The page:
Detail of ZADIE XA’s Moon Poetics 4 Courageous Earth Critters and Dangerous Day Dreamers, 2020, oil on linen and denim, 200 × 480 cm. Photo by Stuart Whipps. Courtesy the artist. 

Listening to the Past

Also available in:  Chinese

How can we communicate, and commune, with our ancestors whose lives and cultures are long lost to time and geography? And what can we learn from the way they survived, and thrived, as communities? At a moment when the Earth and its peoples are facing fiery catastrophes brought on by the climate crisis, mass extinctions of different species, and waves of displacement, the contemporary world is endeavoring to unlock knowledge of our past more than ever before. 

In our cover feature, artist Zadie Xa peels back the leaves on her creative ventures in which she stages quasi-mythical rituals and environments populated by shamans and creatures of the natural world, from seagulls to orcas, octopuses, and sea urchins. As Xa explains to managing editor Chloe Chu in their conversation, she draws on her diasporic upbringing, the 1990s street culture of the Canadian west coast, and the shape-shifting practices of shamans, who she finds intriguing for “their ability to cross between worlds and act as mediators between the living and the dead.”

In our second feature, London-based contributor Cleo Roberts-Komireddi caught up with Gala Porras-Kim following the Los Angeles-based artist’s residency at Delfina Foundation. The two of them spoke about Porras-Kim’s long-running engagements with cultural artifacts and the institutions in which they are kept and displayed. While in London, Porras-Kim had scrutinized the collection of the British Museum amid debates about the colonial institution’s repatriation of art objects and historical relics from around the world. As the artist explains to Roberts-Komireddi, she takes on a mediator role in order to help museums talk about the problems they are facing today, motivated by her love of institutions and desire to “make them better.”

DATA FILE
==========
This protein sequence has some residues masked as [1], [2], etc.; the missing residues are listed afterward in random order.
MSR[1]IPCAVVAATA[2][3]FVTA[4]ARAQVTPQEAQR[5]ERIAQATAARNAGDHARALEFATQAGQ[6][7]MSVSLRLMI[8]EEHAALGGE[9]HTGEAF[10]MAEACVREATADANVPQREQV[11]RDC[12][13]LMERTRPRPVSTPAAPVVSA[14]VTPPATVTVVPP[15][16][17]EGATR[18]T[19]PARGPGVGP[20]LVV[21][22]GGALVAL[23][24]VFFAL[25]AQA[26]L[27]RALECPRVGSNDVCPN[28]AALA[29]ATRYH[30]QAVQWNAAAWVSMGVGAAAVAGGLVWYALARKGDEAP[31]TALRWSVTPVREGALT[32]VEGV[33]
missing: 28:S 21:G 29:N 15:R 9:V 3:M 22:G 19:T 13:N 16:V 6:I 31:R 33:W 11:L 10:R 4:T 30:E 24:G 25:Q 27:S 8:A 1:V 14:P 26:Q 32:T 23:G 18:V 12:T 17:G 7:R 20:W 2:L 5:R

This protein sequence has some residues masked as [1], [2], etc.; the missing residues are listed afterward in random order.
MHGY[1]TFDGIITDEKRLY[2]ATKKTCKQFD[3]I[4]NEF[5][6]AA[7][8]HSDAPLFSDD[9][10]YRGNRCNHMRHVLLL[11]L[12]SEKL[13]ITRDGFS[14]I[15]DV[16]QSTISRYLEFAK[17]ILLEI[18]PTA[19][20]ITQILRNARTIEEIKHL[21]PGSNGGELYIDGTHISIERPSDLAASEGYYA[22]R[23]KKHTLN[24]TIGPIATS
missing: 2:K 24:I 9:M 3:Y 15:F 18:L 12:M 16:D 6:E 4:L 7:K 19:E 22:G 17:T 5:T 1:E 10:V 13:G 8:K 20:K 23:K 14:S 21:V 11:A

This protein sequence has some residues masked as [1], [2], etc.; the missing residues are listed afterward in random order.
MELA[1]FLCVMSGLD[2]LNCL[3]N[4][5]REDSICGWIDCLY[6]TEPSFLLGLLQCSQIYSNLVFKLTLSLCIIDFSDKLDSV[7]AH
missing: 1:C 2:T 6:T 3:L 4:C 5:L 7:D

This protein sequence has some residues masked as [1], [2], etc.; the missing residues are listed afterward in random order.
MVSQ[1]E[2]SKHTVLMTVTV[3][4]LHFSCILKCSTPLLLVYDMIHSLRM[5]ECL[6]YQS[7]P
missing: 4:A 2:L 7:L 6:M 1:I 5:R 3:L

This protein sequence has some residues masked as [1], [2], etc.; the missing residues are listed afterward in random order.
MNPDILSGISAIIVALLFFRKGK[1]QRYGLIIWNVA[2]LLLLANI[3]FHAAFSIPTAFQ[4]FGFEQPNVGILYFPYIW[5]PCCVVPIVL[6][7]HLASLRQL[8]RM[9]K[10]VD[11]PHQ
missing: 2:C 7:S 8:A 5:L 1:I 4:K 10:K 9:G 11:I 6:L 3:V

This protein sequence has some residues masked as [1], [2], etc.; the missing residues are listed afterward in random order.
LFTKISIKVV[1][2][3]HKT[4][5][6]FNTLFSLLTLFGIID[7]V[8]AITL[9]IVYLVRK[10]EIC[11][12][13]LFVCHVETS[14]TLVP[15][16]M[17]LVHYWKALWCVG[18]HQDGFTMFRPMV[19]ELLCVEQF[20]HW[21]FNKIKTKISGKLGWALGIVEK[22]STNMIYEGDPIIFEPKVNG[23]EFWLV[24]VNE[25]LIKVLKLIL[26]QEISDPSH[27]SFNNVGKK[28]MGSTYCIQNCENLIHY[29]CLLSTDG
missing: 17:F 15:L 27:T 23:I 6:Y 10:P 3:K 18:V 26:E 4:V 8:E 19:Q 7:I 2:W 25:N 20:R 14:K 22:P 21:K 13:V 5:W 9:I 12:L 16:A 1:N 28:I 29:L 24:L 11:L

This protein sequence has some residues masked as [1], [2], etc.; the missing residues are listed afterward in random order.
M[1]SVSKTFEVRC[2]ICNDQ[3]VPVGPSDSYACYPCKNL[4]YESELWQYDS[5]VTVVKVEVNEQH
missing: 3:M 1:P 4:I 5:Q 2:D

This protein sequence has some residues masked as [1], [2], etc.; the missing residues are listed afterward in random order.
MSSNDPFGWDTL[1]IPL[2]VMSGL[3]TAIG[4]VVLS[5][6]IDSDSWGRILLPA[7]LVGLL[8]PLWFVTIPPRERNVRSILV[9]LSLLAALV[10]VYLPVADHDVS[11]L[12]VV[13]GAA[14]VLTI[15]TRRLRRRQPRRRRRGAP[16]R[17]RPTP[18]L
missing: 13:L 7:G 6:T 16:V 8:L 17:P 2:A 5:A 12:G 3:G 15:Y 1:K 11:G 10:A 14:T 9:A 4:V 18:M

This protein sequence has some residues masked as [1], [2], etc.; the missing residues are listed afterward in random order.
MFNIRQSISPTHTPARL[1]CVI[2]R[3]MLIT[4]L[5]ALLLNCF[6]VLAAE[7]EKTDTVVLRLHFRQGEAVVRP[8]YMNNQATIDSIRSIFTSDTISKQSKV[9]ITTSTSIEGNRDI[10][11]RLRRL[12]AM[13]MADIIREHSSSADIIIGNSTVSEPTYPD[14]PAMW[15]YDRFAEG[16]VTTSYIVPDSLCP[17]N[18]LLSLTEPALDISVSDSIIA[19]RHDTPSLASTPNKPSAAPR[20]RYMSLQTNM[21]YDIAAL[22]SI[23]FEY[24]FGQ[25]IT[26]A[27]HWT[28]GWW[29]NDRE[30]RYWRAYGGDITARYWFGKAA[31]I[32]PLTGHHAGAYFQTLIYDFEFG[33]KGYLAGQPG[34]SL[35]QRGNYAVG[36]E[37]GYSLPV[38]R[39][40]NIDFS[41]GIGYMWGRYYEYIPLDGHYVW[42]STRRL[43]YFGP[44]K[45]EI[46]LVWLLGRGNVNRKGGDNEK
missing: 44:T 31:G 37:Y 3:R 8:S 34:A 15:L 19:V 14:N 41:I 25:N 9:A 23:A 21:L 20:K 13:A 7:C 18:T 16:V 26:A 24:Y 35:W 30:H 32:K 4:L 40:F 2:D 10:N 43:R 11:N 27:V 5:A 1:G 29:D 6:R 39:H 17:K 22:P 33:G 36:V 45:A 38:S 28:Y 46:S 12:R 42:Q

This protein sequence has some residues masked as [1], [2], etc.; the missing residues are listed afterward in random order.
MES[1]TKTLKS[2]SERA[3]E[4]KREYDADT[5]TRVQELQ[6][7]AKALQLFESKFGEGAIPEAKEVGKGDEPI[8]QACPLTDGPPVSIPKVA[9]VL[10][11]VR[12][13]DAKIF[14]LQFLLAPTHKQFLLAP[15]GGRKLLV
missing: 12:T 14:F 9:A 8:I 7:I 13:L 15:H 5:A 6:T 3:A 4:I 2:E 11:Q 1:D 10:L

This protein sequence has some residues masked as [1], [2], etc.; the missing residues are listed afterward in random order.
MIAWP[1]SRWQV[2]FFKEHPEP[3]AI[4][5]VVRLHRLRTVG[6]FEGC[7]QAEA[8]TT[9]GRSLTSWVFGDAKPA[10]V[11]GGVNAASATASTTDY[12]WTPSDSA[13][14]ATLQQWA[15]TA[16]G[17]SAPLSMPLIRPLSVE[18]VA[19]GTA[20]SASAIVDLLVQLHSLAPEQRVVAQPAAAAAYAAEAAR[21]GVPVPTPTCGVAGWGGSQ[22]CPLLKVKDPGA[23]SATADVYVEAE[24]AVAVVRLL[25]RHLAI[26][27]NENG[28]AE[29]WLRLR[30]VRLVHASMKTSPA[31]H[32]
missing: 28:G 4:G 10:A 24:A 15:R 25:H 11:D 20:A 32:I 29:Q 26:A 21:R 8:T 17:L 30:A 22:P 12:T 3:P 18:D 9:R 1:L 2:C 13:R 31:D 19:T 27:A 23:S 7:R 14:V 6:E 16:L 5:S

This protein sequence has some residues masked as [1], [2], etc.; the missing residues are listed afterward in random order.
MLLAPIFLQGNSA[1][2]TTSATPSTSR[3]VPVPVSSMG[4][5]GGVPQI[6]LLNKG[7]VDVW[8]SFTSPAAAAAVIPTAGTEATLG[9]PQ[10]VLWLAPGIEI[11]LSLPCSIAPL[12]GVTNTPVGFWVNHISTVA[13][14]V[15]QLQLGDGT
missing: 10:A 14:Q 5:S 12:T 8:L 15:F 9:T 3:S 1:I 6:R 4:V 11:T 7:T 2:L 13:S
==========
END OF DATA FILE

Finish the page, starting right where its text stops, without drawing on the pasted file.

Rounding out the Features is Up Close, where AAP’s editors shine a spotlight on the satirical, ultra-saccharine manga paintings of Liu Yin; Shuruq Harb’s ruminative video on bodily movement in a Palestinian context, The Jump (2020); and Pınar Öğrenci’s video installation A New Year’s Eve (2021), which is based on the artist’s arrest by Turkish anti-terrorism police during protests in the Kurdish-majority city of Diyabakır. Inside Burger Collection focuses on the legendary artist Lee Ufan, who, curator Jean-Marie Gallais fondly recollects, gave his guest an energetic tour around his adopted home in Kamakura, Japan. Lee Ufan also shared excerpts from his new reflections on time and existence in the pandemic era.

The trio of artists portrayed in this issue’s Profiles work in a range of styles, from the delicately crafted meditations on Asian and queer identity in the works of Kang Seung Lee, who reprises and transforms past artists’ works, to the enigmatic sculptures of Nabuqi, whose installations play with our perceptions and sense of physicality. Operating at the opposite end of the aesthetic spectrum is the Hong Kong experimental noise musician and artist known as Xper.Xr. His recent exhibition at Hong Kong’s Empty Gallery surveyed his many activities, which have consistently ground against the societal grain since the 1980s. 

This issue’s Essay is penned by Susan Htoo, the winner of the 2021 Young Writers Contest, and looks at the virtual exhibitions and social-media activities of artists from Myanmar speculating about the future and responding to the February 1 military coup d’état. The survival of these efforts evident in these artworks in online spaces testifies to the endurance of a resistant spirit emanating from a country once again under heavy repression. 

Elsewhere in the magazine, we hear from contributors on the post-pandemic world. In The Point, Yi Cao, the director of curatorial administration for the Arts of Asia collection at the Art Institute of Chicago, discusses the ways in which museums need to make themselves relevant to their communities in the wake of social-justice movements. In Dispatch, Seattle-based artist and educator Robert Rhee reflects on the Pacific northwest city’s stuttering efforts to get back to “normal” and how institutions have realigned themselves for the future. 

In Fine Print, art lawyers Yayoi Shionoiri and Ryan Su discuss the practical legal issues that NFT creators face, and offer a sample contract for artists and collectors to use. Looking back at a formative moment in his life, Mark Salvatus, in One on One, describes how installation artists Alfredo and Isabel Aquilizan inspired his future practice.

Finally, for Where I Work, associate editor Ophelia Lai visited the studio of Hong Kong artist Leelee Chan, who imbues found materials with biomorphic qualities. As Lai explains, the artist operates like a scavenger, gathering components such as sea glass, pebbles, and shells from beaches; pieces of an old tennis court; and plastic shipping pallets that she turned into an installation at Art Basel
Hong Kong in May. In a world that produces more and more objects every day, often with the goal of increasing efficiency, Chan seeks out moments of material beauty in discarded remnants. Like Xa, Porras-Kim, and many others, Chan offers a model for learning to adapt to the conditions of our new world, just as our ancestors did before us. 

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